When I was working in San Francisco during the dot-com bust, I worked at a company that was acquired. To prime the company for a buyout, leadership laid off a sizable percentage of employees to reduce overhead expenses. I was the only woman not let go in my department. The woman who worked strict hours and always left at the same time every day was let go. The soft-spoken woman who always accommodated to everyone’s needs was let go. The woman who always made homemade cakes for every team member’s birthday was let go. I had fewer technical skills relevant to the position than any of them. I couldn’t figure out why I had been spared. I wondered if my salary was the lowest, so I was less weight to keep on. As the only woman left, the role of Girl Friday started chasing me.
No one remembered the boss’s birthday but me. Knowing that reminding my colleagues would be construed as a self-nomination to get a cake, I was hesitant to bring it up. But the buyout was going to impact our boss more than any of us. We were young, single, childless – positioned for reinvention. Our boss had a stay-at-home wife and two small children. He was one of the company’s founders. He’d expected a big pay-off from an IPO, not getting laid-off after he helped the acquiring company restructure. And then, if we forgot his birthday…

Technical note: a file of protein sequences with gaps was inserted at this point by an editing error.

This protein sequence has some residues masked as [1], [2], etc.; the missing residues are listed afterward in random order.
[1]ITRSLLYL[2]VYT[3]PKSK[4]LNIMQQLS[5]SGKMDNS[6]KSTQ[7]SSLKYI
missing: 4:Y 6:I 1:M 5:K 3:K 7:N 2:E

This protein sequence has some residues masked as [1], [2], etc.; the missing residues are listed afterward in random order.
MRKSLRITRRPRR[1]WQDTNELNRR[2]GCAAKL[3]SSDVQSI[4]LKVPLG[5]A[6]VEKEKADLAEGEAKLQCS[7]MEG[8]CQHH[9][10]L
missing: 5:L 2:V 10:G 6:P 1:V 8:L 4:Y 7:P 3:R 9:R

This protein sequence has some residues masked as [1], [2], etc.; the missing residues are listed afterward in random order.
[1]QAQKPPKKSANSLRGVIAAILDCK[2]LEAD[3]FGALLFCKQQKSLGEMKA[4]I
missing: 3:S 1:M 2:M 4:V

“It’s Tim’s birthday,” I announced. “We need to get a cake.” Silence. Blank stares. “Mike, why don’t you go get one? I need to wrap up this project for Tim by the end of the day.”
Blank stare. “Take Henry with you.”
Blank stare. And finally, Mike asked, “What do we do?”
“You go to a store that sells cakes. You walk in. You point to the cake you want. Buy it and bring it back here.” We all laughed. Did these guys eat frozen pizza every night for dinner? Half an hour later, we all had cake.
A week or so later, Tim asks me to order lunch for the team and the representatives of the acquiring company. “You know, get some different types of sandwiches, some chips, and put some drinks in the conference room.”
“These are such good sandwiches,” one of the buyout representatives later commented. “Where did they come from?” I didn’t say a word. It was my turn for silence and a blank stare.
Women have made great gains in the workplace. Research shows that women have adapted to collaborative work environments better than many men, and young women are setting themselves up for leadership roles. Nearly sixty percent of college students are now women. But women haven’t yet closed the wage gap, and gender discrimination and prescribed gender roles still exist. It would be wrong to blame women for workplace gender discrimination, but when you’re the woman who always volunteers to buy the get well card during your lunch break and organize the baby shower, you’re making a statement about the value of your time. I would advise all women – share your homemade cookies with your neighbors, not your co-workers, and let someone else bring in the cake.